Man having trouble remembering things because of brain strain related to hearing loss.

Hearing loss is considered a normal part of the aging process: as we grow older, we start to hear things a little less intelligibly. Perhaps we need to keep asking the grandkids to speak up when they talk, or we have to turn up the volume on the TV, or perhaps…we start…what was I going to say…oh yes. Maybe we begin to lose our memory.

Memory loss is also often thought to be a normal part of getting older because dementia and Alzheimer’s are far more prevalent in the senior citizen population than the general population. But could it be that the two are connected somehow? And, better still, what if there was a way to treat hearing loss and also protect your memories and your mental health?

Cognitive Decline And Hearing Loss

With about 30 million individuals in the United States suffering from hearing loss, the majority of them do not connect hearing loss with mental decline and dementia. However, if you look in the right place, the connection is very clear: research has shown that there is a substantial chance of developing Alzheimer’s disease and other dementia-like conditions if you also have hearing loss – even if you have relatively mild loss of hearing.

Mental health issues such as depression and anxiety are also quite prevalent in people who suffer from hearing loss. Your ability to socialize can be seriously impacted by hearing loss, cognitive decline, and other mental health issues and that’s the real key here.

Why is Cognitive Decline Connected to Hearing Loss?

While cognitive decline and mental health problems haven’t been definitively proven to be linked to hearing loss, experts are looking at several clues that point us in that direction. They have pinpointed two main scenarios which seem to lead to issues: your brain working extra hard have to and social isolation.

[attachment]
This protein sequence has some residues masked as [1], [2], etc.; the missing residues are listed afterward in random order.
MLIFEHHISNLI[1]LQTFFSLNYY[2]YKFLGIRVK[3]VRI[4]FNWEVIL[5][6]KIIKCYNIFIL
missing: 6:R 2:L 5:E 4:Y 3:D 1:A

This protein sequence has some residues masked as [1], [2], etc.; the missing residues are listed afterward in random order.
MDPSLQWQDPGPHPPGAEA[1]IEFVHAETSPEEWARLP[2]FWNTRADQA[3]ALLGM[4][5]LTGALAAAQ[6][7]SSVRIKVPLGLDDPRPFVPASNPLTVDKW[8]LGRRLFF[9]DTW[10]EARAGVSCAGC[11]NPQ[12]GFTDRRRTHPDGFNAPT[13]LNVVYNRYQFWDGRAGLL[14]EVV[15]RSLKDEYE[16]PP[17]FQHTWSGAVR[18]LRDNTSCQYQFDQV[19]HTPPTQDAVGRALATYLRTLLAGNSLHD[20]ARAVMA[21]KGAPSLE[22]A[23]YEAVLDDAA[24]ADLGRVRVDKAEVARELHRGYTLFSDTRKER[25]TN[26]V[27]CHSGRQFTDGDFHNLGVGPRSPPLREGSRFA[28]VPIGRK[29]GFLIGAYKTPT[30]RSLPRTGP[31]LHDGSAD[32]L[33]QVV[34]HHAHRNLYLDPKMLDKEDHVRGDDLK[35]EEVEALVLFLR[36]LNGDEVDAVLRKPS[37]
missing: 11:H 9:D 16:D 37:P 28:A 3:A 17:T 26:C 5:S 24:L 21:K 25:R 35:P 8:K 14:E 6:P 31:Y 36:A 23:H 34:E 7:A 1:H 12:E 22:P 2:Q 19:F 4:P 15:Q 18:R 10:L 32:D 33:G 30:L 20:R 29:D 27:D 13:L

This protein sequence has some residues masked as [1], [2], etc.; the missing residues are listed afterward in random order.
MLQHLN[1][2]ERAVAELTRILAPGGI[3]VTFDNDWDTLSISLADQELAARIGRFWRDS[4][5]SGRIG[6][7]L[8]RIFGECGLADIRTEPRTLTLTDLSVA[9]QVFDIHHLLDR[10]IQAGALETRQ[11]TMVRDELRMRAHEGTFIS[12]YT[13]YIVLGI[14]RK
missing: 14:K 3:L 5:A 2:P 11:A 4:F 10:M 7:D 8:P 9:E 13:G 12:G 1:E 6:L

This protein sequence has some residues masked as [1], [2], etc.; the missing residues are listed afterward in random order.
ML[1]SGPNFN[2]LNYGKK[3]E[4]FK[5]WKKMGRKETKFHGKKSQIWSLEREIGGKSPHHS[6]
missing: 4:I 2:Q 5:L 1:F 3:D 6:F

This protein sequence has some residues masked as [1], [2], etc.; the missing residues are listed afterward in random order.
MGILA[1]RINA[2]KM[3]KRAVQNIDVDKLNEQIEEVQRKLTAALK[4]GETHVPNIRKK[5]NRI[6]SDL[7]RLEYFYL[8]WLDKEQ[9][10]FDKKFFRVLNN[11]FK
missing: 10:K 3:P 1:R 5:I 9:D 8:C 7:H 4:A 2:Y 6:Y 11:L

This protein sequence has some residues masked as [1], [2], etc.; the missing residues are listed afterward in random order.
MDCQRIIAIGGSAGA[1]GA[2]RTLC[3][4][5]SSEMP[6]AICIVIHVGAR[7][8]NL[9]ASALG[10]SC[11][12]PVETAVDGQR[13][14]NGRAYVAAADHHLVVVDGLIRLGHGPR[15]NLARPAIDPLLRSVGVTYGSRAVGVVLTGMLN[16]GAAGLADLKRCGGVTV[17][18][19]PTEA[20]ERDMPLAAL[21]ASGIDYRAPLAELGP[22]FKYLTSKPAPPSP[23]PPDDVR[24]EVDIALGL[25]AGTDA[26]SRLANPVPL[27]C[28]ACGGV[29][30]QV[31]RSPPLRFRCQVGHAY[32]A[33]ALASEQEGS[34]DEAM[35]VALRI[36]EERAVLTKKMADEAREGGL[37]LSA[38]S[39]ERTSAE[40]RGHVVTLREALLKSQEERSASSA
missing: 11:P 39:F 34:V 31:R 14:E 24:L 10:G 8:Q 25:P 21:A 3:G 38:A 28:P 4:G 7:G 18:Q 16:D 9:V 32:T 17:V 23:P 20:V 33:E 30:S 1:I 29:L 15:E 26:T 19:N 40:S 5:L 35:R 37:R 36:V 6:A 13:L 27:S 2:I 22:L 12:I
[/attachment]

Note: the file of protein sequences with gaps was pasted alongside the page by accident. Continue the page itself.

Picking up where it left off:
Many studies show that loneliness leads to anxiety and depression. And people are less likely to socialize when they suffer from hearing loss. Lots of people can’t enjoy events like attending a movie because they find it too difficult to hear the dialog. These actions lead down a path of isolation, which can result in mental health problems.

Also, researchers have discovered that the brain often has to work extra hard to compensate for the fact that the ears don’t hear as well as they normally would. The region of the brain that’s in charge of comprehending sounds, like voices in a conversation, demands more help from other areas of the brain – specifically, the part of the brain that used for memory. This causes cognitive decline to happen a lot quicker than it normally would.

Wearing Hearing Aids to Stop Cognitive Decline

Hearing aids are our first defense against cognitive decline, mental health concerns, and dementia. Research has shown that people improved their cognitive functions and had a reduced rate of dementia when they used hearing aids to deal with their hearing loss.

In fact, if more people wore their hearing aids, we might see reduced cases of mental health problems and cognitive decline. Between 15% and 30% of people who require hearing aids even use them, which accounts for between 4.5 million and 9 million people. The World Health Organization reports that there are close to 50 million people who have some kind of dementia. The quality of life will be dramatically enhanced for people and families if hearing aids can lessen that number by just a couple million people.

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